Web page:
The Discovery Institute is co-sponsoring the premiere of a film "intended to undercut evolution" at the Smithsonian's Museum of Natural History, the New York Times reports. The film, The Privileged Planet, argues that "the evidence we can uncover from our Earthly home points to a universe that is designed for life, designed for discovery." Does this mean the Smithsonian is lowering its scientific standards or going soft on intelligent design? Not necessarily, as the NYT story makes clear, the museum agrees to host such events in return for a substantial contribution. According to Discovery president Bruce Chapman, "They certainly didn't say, 'We're really warming up to intelligent design, and therefore we're going to sponsor this.'"
A few weeks ago I noted that the Discovery Institute planned to premiere a film supporting "Intelligient Design" theory at the Smithsonian's Museum of Natural History. (My description of the film is based upon press reports, as I have not seen it.) As I understood the arrangement, the Smithsonian wasn't endorsing the film. Rather, the Discovery Institute effectively purchased the use of the Smithsonian site with a substantial contribution. When I lived in D.C. I was under the impression that this sort of thing happened all the time, and never thought that the Smithsonian "endorsed" all of the programs shown in its auditorium.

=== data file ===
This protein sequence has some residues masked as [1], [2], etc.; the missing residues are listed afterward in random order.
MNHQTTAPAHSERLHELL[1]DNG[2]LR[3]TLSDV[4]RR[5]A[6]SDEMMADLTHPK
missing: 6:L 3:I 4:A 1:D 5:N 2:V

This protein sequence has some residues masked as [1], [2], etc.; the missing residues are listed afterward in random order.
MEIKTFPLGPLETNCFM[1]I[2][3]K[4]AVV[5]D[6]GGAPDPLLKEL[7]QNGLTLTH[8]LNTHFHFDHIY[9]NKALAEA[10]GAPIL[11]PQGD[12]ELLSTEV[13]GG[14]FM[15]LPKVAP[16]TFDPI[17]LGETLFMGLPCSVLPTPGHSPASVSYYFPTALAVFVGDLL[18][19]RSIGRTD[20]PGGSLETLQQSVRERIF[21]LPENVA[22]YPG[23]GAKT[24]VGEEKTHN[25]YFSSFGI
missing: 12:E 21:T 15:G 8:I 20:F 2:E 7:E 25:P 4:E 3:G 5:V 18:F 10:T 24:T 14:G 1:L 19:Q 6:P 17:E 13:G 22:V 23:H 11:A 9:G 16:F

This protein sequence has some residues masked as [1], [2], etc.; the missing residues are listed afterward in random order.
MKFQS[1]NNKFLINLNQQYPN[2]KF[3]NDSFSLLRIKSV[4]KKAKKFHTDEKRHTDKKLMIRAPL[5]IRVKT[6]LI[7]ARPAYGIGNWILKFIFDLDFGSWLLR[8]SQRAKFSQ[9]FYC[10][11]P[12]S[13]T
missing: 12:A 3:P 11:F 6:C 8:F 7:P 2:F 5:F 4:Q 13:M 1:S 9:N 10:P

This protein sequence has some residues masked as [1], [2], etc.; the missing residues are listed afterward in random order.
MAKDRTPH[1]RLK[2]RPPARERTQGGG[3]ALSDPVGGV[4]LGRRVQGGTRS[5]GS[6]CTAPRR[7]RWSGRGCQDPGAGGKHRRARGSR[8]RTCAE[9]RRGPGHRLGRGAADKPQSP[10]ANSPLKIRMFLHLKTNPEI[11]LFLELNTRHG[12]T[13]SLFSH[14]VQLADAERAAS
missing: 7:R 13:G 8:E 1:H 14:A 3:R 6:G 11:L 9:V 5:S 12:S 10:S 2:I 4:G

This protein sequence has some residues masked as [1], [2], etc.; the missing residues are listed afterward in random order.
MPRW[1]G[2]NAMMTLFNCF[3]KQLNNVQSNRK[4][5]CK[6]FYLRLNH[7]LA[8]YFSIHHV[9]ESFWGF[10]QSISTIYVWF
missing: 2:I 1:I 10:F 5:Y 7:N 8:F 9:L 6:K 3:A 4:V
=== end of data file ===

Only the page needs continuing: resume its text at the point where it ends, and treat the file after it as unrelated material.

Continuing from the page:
In its publicity efforts for this film, the Discovery Institute gave the impression that the Smithsonian supported the film. The Discovery Institute website, for instance, announced the event in this fashion:
Discovery Institute is pleased to join the Director of the National Museum of Natural History in announcing the national premiere and private evening reception for The Privileged Planet: The Search for Purpose in the Universe at 6:00 p.m. on Thursday, June 23, 2005.Irrespective of the museum's usual practice, this could certainly create an impression that the Smithsonian -- a scientific institution -- was endorsing a perspective that (whatever its merits) is not scientific. Whether or not some intelligent entity, be it a deity or otherwise, "designed" the universe, this is not a scientific question, and hardly seems consistent with "natural history." [Somewhat tangentially, this is why I do not believe ID, creationism, and other related ideas have any place in science classes, as they are not science.]
Now, apparently, the Smithsonian has had second thoughts. As the New York Times noted in a tiny item a few weeks ago (that I missed at the time), the Smithsonian is explicitly disavowing any co-sponsorship of the event and is returning the Discovery Institute's $16,000 contribution. Due to contractual obligations, however, the film is still scheduled to be shown tomorrow evening. For contrasting takes on this resolution, see here (second item) and here.
NOTE: Following the example set by Eugene and Orin, I am enabling comments to this (and future) posts. The usual groundrules apply.